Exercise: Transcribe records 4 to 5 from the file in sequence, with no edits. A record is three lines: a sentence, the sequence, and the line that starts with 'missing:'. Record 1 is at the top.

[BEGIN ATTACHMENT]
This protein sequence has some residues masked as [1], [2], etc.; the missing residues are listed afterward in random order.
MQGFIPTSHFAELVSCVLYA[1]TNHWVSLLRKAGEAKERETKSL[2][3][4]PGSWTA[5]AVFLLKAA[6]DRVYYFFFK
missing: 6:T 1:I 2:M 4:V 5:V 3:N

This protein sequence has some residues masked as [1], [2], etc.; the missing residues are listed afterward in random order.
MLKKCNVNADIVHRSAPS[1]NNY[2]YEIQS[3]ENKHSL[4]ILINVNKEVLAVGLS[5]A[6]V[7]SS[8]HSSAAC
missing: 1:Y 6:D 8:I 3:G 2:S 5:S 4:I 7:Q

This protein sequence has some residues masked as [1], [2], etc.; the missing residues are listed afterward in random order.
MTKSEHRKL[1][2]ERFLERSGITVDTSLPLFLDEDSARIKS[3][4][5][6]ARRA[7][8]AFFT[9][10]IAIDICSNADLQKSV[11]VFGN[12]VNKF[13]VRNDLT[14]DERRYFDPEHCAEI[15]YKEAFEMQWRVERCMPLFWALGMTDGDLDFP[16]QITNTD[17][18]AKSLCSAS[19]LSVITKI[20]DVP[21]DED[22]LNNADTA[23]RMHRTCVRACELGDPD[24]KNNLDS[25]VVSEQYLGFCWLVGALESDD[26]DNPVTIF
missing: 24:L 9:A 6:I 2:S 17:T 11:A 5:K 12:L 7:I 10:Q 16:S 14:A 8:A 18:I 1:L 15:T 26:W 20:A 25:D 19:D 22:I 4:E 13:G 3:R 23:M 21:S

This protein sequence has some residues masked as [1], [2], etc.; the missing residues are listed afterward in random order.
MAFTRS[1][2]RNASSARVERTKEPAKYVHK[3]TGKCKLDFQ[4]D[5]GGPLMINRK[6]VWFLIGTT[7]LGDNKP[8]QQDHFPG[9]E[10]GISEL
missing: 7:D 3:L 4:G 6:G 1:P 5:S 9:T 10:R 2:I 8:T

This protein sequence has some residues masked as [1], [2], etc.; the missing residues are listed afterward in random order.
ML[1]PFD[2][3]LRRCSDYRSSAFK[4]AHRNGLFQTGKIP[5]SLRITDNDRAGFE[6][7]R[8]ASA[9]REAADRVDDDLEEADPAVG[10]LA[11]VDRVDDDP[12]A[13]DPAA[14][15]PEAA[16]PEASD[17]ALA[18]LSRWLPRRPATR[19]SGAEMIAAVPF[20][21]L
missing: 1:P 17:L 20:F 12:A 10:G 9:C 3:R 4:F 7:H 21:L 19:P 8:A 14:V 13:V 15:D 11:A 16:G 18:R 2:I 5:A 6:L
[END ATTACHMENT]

This protein sequence has some residues masked as [1], [2], etc.; the missing residues are listed afterward in random order.
MAFTRS[1][2]RNASSARVERTKEPAKYVHK[3]TGKCKLDFQ[4]D[5]GGPLMINRK[6]VWFLIGTT[7]LGDNKP[8]QQDHFPG[9]E[10]GISEL
missing: 7:D 3:L 4:G 6:G 1:P 5:S 9:T 10:R 2:I 8:T

This protein sequence has some residues masked as [1], [2], etc.; the missing residues are listed afterward in random order.
ML[1]PFD[2][3]LRRCSDYRSSAFK[4]AHRNGLFQTGKIP[5]SLRITDNDRAGFE[6][7]R[8]ASA[9]REAADRVDDDLEEADPAVG[10]LA[11]VDRVDDDP[12]A[13]DPAA[14][15]PEAA[16]PEASD[17]ALA[18]LSRWLPRRPATR[19]SGAEMIAAVPF[20][21]L
missing: 1:P 17:L 20:F 12:A 10:G 9:C 3:R 4:F 7:H 21:L 19:P 8:A 14:V 13:V 15:D 11:A 16:G 18:R 2:I 5:A 6:L